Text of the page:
Local bands will again have the chance to shine in an outdoor event scheduled for later this month north of Nerstrand.

This year’s Backyard Bash will feature 17 acts ranging from acoustic to rock music. Organizers are requesting a $5 donation at the door but do not require payment for entrance. That money is used to pay the bands.

The event, which kicks off at 11 a.m. July 27 and lasts until about 9:30 p.m., consists of bands from across the state. The music festival will be on 25 acres of land at 15374 Latopp Court, 5 to 8 minutes north of Nerstrand.

Supervisor and Event Coordinator PJ Medin, guitar and bass player of the Nerstrand-based band Breakthrough, said he wants the festival to be a family-friendly event.

“We are doing our best to support the local arts and music scene,” Medin said.

The first couple years of the event have been successful. Approximately 200 to 250 people have attended both years.

Backyard Bash is described as a family-friendly outdoor music festival.

“We created it with the intent of offering another avenue of exposure to local bands, artists and businesses,” Medin said. “Bash bands are handpicked to provide an enjoyable day of music for music lovers of all ages.”

Medin noted the festival is meant to cater to the bands who play just as much as it for attendees. He said the high cost for little-known bands with minimal financial resources to attend music festivals makes the proposition financially difficult.

“It’s not uncommon for festivals to charge bands to play,” he said. “Festivals tend to see it as an exchange of services. The festivals are offering a stage and exposure and the bands are offering music and festival attendees. It’s a great business plan for festivals, but not so great for bands. Especially if the band is a local-level group.”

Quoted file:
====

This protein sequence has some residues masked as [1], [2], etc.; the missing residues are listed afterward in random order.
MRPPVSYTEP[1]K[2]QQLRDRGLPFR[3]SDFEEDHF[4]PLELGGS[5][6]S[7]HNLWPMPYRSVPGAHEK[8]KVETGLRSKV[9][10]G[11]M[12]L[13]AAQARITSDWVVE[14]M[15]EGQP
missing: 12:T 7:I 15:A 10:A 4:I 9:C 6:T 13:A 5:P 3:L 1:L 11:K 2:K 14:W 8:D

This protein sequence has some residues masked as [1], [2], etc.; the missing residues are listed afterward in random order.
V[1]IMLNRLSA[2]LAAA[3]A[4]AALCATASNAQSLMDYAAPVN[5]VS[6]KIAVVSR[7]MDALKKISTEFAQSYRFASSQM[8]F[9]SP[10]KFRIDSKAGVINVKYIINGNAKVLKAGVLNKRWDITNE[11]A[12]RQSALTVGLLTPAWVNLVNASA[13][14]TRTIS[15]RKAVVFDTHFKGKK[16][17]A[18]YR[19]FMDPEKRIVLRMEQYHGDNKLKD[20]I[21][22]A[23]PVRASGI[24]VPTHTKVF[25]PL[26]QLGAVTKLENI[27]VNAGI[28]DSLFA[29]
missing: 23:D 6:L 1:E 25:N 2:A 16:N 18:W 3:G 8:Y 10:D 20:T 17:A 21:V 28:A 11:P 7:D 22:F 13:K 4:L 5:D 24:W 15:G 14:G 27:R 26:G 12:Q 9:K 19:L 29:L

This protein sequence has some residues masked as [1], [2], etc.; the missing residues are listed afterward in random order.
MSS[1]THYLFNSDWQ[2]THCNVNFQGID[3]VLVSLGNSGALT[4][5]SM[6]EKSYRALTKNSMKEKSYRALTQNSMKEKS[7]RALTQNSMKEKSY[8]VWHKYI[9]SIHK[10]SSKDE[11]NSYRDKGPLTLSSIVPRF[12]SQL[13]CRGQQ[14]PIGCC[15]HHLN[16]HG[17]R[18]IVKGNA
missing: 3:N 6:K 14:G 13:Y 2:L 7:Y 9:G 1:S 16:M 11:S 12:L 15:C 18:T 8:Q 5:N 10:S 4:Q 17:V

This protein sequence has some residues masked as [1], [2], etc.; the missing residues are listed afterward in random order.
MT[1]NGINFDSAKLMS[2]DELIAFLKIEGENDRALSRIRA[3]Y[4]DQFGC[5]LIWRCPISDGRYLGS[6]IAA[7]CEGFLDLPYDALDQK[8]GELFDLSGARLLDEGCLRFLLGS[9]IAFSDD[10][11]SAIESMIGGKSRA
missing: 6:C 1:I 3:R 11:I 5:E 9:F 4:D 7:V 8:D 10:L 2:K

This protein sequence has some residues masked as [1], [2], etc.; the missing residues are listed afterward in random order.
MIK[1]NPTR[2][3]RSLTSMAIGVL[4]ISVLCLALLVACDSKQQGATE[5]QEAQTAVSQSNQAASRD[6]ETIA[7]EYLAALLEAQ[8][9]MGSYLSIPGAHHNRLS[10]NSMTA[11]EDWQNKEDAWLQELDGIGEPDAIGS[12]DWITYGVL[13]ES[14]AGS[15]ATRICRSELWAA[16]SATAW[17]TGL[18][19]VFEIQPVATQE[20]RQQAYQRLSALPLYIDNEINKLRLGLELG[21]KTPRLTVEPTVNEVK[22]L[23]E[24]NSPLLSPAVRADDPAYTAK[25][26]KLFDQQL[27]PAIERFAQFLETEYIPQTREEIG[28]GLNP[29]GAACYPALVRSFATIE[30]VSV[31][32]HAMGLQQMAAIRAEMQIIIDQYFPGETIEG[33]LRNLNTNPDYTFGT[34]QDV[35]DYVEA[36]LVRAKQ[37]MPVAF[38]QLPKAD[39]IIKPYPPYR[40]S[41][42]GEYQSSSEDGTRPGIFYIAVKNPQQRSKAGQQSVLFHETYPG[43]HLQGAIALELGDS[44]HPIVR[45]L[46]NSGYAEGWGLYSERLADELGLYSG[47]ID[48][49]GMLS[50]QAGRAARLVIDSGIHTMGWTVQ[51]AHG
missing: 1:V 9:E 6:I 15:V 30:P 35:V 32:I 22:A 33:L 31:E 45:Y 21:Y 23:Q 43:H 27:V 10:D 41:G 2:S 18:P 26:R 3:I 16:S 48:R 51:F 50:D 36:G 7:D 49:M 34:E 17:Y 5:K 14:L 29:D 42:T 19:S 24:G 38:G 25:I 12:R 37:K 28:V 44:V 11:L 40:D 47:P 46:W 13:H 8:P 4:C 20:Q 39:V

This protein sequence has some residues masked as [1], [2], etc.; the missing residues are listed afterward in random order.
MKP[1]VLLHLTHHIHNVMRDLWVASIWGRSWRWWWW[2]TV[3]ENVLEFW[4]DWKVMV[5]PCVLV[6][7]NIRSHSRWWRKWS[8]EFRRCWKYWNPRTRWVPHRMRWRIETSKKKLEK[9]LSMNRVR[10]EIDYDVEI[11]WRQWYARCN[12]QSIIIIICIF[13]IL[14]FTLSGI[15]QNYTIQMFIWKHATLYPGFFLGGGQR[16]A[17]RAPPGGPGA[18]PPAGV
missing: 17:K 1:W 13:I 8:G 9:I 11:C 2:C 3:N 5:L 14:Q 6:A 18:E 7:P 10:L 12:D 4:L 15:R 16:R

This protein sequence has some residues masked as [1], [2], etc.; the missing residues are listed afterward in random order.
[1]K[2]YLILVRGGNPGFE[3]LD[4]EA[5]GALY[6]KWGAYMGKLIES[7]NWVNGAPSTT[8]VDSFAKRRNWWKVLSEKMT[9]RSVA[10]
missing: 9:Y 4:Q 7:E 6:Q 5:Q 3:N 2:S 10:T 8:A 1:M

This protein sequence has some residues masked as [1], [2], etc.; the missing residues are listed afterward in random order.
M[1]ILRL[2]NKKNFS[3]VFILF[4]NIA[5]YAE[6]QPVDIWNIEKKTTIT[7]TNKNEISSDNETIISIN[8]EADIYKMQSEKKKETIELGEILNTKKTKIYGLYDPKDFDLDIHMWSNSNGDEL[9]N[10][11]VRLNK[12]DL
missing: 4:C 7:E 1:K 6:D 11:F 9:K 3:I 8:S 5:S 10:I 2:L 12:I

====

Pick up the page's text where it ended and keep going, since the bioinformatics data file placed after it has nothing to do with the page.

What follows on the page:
Breakthrough, a five-member band consisting of five relatives, has traveled and performed for nearly two decades, releasing five albums.

“We’ve had a lot of good and bad experiences along the way,” Medin said. “During our early planning sessions, we put together a list of things we’ve liked and disliked about the festivals and venues we’ve performed at. The number of stages available, back lighting, staff and band behavior, wait time between bands, the availability of greenroom space, etc. We implemented the things we liked and fixed the things we didn’t.”

Some of the examples Medin shared were Backyard Bash having two stages, allowing them to only need five- to 10-minute breaks between artists. The festival also uses local vendors and does not charge them to set up tables.

Reach Associate Editor Sam Wilmes at 507-645-1115.

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